Top > Activity > Browse by Country > Japan


Browse by Country : Japan

[Report] Summary of the Human Rights Situation in Japan submitted to the OHCHR

On 7 February, 2008, Human Rights Now, together with Asian Legal Resource Centre, submitted a report regarding the human rights situation to the UN Human Rights Council for the Universal Periodic Review of Japan. 

Please download a PDF file of the report from below:


Also, please read a website below:

This report was cited in a document of the UN Human Rights Council [A/HRC/WG.6/2/JPN/3].

Please find it from below:


Human Rights Now/ Asian Legal Resource Centre 

February 7, 2008

Office of the United Nations High Commissioner for Human Rights

Written Submission Provided for the Summary of the Human Rights Situation in Japan Prepared by the Office of the United Nations High Commissioner for Human Rights

I General Concerns 

1. Serious Gaps between Japanese Practice and International Standards

Japan has ratified core international human rights treaties, such as ICCPR, ICESCR, CAT, CERD, CEDAW and CRC. However, implementation of the treaties' obligations is largely behind. There is a serious gap between Japanese practice and international standard, as described below. 

2. 2. Poor Implementation of Treaty Obligations

Notwithstanding the repeated recommendations made by human rights treaty bodies, the State of Japan ignores most of them, and has little political will to implement the recommendations.

Areas of recommendation include: criminal justice, the death penalty, discrimination against children born out of wedlock. In addition, Japan often delays in submitting periodic reports for treaty bodies. For example, its CAT report and ICCPR report have been delayed over five years.

3. Individual Communications

Japan has not ratified any optional protocol of the core human rights treaties and prevents its own people from filing individual communications to the treaty bodies. Thus, Japan avoids international scrutiny of its human rights practice and neglects implementing treaty obligations.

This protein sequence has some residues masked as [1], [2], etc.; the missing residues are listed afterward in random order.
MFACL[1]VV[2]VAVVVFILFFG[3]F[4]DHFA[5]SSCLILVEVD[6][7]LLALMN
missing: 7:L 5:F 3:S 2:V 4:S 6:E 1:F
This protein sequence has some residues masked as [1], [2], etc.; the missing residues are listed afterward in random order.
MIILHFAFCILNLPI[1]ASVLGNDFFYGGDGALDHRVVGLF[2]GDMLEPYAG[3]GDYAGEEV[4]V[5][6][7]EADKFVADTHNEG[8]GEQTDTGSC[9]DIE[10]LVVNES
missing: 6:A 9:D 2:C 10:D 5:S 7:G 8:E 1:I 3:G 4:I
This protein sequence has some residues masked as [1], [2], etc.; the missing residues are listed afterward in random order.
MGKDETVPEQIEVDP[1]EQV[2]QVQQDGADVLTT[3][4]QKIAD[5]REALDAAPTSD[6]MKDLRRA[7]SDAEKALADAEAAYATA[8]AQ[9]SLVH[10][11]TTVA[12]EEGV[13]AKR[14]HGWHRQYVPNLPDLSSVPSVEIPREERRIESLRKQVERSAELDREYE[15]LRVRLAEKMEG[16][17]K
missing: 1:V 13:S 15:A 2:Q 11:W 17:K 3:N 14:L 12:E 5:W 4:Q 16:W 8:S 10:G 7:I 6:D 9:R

4. Lack of a National Human Rights Institution (NHRI)

Japan has yet not established an NHRI based on the Paris Principles. In 2002, the government submitted a Human Rights Protection Bill to the Diet, which included provisions for establishing an NHRI. But the Bill was not in conformity with the Paris Principles, in particular on the question of institutional independence. It has not passed the Diet. Although the government has attempted to submit a new bill since then, there has been no serious consideration of the Paris Principles.

5. Problem in Judiciary

Most courts in Japan either disregard international human rights standards or insufficiently understand them. It is extremely rare for a court to judge a case based on a human rights treaty. 

II Specific Concerns 

1. Criminal Justice 1-1. Pretrial detention and interrogation 

1-1-1. In Japan, pretrial detention usually continues for 23 days in a police facility, called daiyou kangoku, in which police have power to control the daily life of suspects. Judicial control on pretrial detention is a mere formality, and there is no pretrial bail system. Suspects under custody are legally obliged to face interrogation in a confined, locked room with no electronic monitoring systems. During interrogation, attendance of an attorney is not permitted. There are no rules regulating the time and length of interrogations. The HRC (1998) was deeply concerned about the practice of pre-trial detention and strongly recommended it to be changed in conformity with articles 9, 10, and 14 of ICCPR (21, 23, 25). However, to date, there has been no change in the situation. 

1-1-2. The criminal justice system in Japan has been called "hostage justice" insofar as police takesuspects hostage in order to obtain confessions. Such a situation naturally endangers fundamental human rights and increases the danger of suspect abuse by police. Indeed, police interrogations often entail serious misconduct to force self-incrimination, leading to wrongful convictions.